Friday was the main intent of the trip up to the Cabin. My old GMC was in need of some attention and the local Garage near the cabin affords quality workmanship at a bargain price compared to my home town mechanics. This coupled with the fact that I like to support the local businesses in the area so they are there when I need them saw me without transportation for the better part of Friday as they repaired my old girl. I took the time to tend to some overdue chores around the cabin and give the sleds a good run around the property to keep them in shape. By the time I did end up at the river it was an hour before dusk and I only managed to persuade a few trout before calling it a day. Saturday found me meeting up with a Michigan Centerpinner and new friend Brian T.
We had been corresponding for a while via email and actually crossed paths once on my Ontario home flow back in December. Brian is a super great guy and very easy to be around but is a bit of an a good way… First off he is a Michigan Centerpinner. This in its self is of no significance but when you couple the fact that he has been at it for a long time and fishes all of the Canadian Huron Tribs when he can gives him lots of street Cred in my books. Secondly he has been into the Floatfishing scene for some time.  He knows all the Canadian players, places and suppliers.  
At one time I was beginning to think he fished Ontario waters more than I have over the years. Brian knows his stuff and the MI scene so I was really looking forward to meeting up Saturday morning for a float on the Manistee in his Clackacraft. The morning came early and I awoke to a cold cabin. While getting some wood to stoke the fire the -6C morning air abruptly let me know we would have our work cut out for us. The forecasted high for the day was 1C and I was beginning to lose faith in any such occurrence. Brian arrived at our agreed upon meeting time and we shared some conversation over a coffee before heading to the launch. There was a nasty bite in the morning air and the launch and shoreline were covered in ice.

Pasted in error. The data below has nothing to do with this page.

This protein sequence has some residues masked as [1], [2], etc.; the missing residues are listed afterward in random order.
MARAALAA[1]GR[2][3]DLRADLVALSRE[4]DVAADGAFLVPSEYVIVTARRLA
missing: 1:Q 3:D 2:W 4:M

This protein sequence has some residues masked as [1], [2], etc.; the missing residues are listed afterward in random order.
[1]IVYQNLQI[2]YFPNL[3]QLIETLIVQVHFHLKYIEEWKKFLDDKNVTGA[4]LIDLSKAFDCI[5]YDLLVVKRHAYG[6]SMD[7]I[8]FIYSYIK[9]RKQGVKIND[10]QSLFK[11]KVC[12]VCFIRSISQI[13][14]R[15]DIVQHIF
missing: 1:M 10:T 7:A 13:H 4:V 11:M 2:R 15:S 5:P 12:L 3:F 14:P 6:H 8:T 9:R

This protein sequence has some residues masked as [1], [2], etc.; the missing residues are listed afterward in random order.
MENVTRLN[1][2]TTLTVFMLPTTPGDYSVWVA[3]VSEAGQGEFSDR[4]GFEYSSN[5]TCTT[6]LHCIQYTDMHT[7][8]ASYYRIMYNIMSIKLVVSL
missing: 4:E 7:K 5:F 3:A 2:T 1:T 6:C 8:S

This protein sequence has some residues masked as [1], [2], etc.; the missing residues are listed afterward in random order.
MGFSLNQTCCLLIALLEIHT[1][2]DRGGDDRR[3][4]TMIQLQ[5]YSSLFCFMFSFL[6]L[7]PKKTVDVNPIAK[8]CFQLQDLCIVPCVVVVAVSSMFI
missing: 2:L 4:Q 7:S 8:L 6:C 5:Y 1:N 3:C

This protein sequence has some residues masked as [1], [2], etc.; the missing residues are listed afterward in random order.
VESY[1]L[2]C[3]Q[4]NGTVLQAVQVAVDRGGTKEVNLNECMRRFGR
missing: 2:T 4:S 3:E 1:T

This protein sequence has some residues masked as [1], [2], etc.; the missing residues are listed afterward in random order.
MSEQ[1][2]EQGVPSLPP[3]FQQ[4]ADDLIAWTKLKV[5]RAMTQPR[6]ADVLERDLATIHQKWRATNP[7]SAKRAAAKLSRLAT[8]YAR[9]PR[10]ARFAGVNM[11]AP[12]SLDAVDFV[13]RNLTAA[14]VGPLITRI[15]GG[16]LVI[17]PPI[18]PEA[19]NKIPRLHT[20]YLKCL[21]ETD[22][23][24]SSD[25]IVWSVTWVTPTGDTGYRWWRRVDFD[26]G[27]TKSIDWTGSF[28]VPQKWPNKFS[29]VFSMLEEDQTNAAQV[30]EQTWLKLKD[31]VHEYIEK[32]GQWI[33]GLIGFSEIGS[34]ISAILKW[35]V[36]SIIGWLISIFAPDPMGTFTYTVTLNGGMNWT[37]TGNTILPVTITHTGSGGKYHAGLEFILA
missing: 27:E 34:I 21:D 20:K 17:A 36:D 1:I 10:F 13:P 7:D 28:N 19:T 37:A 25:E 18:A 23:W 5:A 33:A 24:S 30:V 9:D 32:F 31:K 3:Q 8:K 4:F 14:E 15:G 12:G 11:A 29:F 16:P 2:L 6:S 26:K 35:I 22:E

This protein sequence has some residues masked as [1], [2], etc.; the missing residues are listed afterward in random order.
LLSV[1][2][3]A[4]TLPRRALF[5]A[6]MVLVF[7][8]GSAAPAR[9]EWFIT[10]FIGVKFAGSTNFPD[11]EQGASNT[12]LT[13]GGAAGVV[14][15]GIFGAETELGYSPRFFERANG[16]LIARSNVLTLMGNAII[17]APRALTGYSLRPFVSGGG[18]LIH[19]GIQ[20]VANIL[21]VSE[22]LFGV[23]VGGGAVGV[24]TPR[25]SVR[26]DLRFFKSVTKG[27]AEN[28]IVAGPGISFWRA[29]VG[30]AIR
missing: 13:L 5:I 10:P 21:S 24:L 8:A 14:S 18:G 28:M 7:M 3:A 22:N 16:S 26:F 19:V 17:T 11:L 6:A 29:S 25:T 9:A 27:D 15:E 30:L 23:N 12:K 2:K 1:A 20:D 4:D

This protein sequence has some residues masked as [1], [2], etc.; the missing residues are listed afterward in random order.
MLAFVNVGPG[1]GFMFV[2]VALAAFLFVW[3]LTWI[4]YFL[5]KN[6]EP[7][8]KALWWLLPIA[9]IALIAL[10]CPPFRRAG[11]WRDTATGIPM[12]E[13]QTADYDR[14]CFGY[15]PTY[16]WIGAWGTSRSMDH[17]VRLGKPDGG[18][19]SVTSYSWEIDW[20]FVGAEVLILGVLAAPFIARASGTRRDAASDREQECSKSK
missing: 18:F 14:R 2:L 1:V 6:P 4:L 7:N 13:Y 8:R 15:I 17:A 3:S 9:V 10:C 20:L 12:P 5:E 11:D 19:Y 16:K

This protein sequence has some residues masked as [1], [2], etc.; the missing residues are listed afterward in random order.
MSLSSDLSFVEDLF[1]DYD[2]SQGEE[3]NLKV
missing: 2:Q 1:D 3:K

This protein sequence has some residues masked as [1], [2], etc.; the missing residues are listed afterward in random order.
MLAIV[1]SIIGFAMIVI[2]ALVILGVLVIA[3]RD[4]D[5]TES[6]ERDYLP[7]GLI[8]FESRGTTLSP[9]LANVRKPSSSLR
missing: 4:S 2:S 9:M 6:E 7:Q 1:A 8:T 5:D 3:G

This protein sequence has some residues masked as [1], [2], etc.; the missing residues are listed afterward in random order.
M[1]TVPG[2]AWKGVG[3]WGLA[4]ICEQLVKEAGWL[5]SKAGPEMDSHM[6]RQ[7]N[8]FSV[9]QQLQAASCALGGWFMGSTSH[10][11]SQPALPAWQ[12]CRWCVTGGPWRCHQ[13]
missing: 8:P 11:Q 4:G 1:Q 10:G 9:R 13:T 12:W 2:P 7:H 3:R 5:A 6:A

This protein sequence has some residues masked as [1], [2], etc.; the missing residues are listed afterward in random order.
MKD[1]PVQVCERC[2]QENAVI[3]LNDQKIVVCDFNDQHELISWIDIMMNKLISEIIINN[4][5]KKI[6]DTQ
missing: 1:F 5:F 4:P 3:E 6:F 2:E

We got the Clacka safely in the water and were soon on our way. The morning hours faded away quickly in conversation. We failed to turn any fish but we had fun exchanging stories over the mile or so of river we drifted. It was very apparent we chose the wrong section of river for this particular morning so we cut our losses and decided to re-launch higher in the river for round two. Buy now the temps had risen and were actually hovering just above freezing. We worked our way down river picking away the seams, troughs, and buckets. Aside from a few trout we had nothing to show for our efforts. Then Brian tied on a small washed egg bead.
Within 10 mins he had hooked and lost three large fish out of a line we had been working diligently with other offerings. Once again an undisputed bead testimonial had presented itself. We carried on for the remainder of the outing only turning a few trout before calling it a day. It was a full day on the river but when shared with good company and conversation seemed to pass far to quickly. Brian is a great guy and I look forward to sharing a drift with him again in the very near future but next time returning the favor in my Hyde.
I awoke early Sunday morning with aspirations of launching the Hyde out of High Bridge. I had mounted some “Downeaster” rod holders to the front casting platform on Friday as part of my list of chores. I was eager to get out for a maiden plugging voyage but I quickly learned Mother Nature had other plans in mind. There was a couple inches of fresh powder on the ground and more falling.